Taxpayer invites the Department to expand the statutory definition of "research and development equipment" to include its purchases of prototypes as purchases of one of the five categories of exempt equipment. Taxpayer, therefore, invites the Department to exceed the statutory authority granted in IC § 6-2.5-5-40. Taxpayer has not referenced any statute or regulation which clearly requires the Department to grant, or which allows the Taxpayer to claim such an exemption for its prototypes. In fact, the originally proposed statutory language attempted to exempt a broader category of purchases by referring in general to all purchases of "tangible personal property," including items such as utilities in the definition. S.B. 649, 1999 Gen. Assem., Reg. Sess. (Ind. 1999). However, this broad exemption was not enacted by the legislature. The legislature, after considering this broad exemption, enacted a narrow exemption that included only "equipment" that is defined in five specific categories. If the "research and development equipment exemption" is to be broadened to include the prototypes–i.e., the products that are being tested themselves, such action must come from the Indiana General Assembly. See also H.B. 1369, 2012 Gen. Assem., Reg. Sess. (Ind. 2012) (attempting to amend IC § 6-2.5-5-40 to include tangible personal property in general in which the bill did not leave committee.) See also H.B. 1171, 2013 Gen. Assem., Reg. Sess. (Ind. 2013) (attempting to amend IC § 6-2.5-5-40 to include tangible personal property in general in which the bill did not leave committee.)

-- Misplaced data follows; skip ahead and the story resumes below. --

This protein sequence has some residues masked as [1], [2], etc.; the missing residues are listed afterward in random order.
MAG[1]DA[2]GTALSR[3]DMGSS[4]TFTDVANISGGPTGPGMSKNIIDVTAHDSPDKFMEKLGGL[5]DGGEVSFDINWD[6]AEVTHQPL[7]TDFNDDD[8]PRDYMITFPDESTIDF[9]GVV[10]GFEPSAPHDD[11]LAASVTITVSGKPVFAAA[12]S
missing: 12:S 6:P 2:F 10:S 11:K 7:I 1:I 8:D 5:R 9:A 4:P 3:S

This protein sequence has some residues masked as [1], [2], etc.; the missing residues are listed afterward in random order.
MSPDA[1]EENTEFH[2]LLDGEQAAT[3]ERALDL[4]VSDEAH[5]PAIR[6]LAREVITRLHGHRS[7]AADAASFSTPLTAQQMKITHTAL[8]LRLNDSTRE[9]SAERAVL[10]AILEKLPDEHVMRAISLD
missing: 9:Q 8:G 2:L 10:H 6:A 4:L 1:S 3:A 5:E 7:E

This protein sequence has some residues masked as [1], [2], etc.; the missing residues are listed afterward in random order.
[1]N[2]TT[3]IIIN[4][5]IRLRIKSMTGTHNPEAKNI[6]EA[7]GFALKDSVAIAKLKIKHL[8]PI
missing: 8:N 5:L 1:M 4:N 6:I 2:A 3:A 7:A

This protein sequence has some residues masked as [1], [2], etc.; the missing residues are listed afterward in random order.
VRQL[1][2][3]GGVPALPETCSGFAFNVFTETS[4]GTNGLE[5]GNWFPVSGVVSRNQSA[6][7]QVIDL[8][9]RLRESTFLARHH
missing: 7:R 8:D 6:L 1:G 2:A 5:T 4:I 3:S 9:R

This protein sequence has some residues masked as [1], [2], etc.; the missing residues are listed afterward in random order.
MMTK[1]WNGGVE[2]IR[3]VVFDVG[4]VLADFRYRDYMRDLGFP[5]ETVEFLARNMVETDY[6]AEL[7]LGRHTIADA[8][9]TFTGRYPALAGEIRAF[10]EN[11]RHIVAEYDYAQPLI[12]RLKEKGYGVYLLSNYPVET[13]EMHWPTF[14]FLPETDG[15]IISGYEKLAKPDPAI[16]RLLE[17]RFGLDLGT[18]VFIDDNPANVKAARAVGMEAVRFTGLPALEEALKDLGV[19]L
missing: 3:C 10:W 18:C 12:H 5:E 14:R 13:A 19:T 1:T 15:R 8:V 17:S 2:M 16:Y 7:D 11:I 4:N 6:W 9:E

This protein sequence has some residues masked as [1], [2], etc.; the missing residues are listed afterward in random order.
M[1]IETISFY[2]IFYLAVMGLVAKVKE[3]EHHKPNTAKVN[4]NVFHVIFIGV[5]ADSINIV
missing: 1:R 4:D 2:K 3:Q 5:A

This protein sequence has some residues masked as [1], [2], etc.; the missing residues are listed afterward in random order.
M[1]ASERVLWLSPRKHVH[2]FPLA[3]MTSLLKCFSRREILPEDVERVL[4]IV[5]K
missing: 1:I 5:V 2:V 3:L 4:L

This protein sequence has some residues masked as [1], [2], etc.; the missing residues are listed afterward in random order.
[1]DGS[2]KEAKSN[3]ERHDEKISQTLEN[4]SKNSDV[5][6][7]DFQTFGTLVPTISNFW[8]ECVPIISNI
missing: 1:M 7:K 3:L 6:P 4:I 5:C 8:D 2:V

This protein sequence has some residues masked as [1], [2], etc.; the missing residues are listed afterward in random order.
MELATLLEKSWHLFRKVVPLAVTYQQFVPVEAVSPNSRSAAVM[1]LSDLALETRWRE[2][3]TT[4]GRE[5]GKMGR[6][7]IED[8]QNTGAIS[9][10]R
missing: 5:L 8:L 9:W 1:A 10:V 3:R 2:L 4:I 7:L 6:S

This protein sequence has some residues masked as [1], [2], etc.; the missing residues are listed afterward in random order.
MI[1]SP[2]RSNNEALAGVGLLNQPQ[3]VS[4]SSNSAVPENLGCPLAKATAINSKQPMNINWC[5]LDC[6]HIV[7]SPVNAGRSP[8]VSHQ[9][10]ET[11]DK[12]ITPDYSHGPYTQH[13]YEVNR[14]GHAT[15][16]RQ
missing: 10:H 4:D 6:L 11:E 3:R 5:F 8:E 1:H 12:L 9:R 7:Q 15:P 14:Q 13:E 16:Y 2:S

FINDING
Taxpayer's protest is respectfully denied.

Posted: 05/29/2013 by Legislative Services Agency

DIN: 20130529-IR-045130199NRA
Composed: Oct 01,2014 9:02:00PM EDT
A PDF version of this document.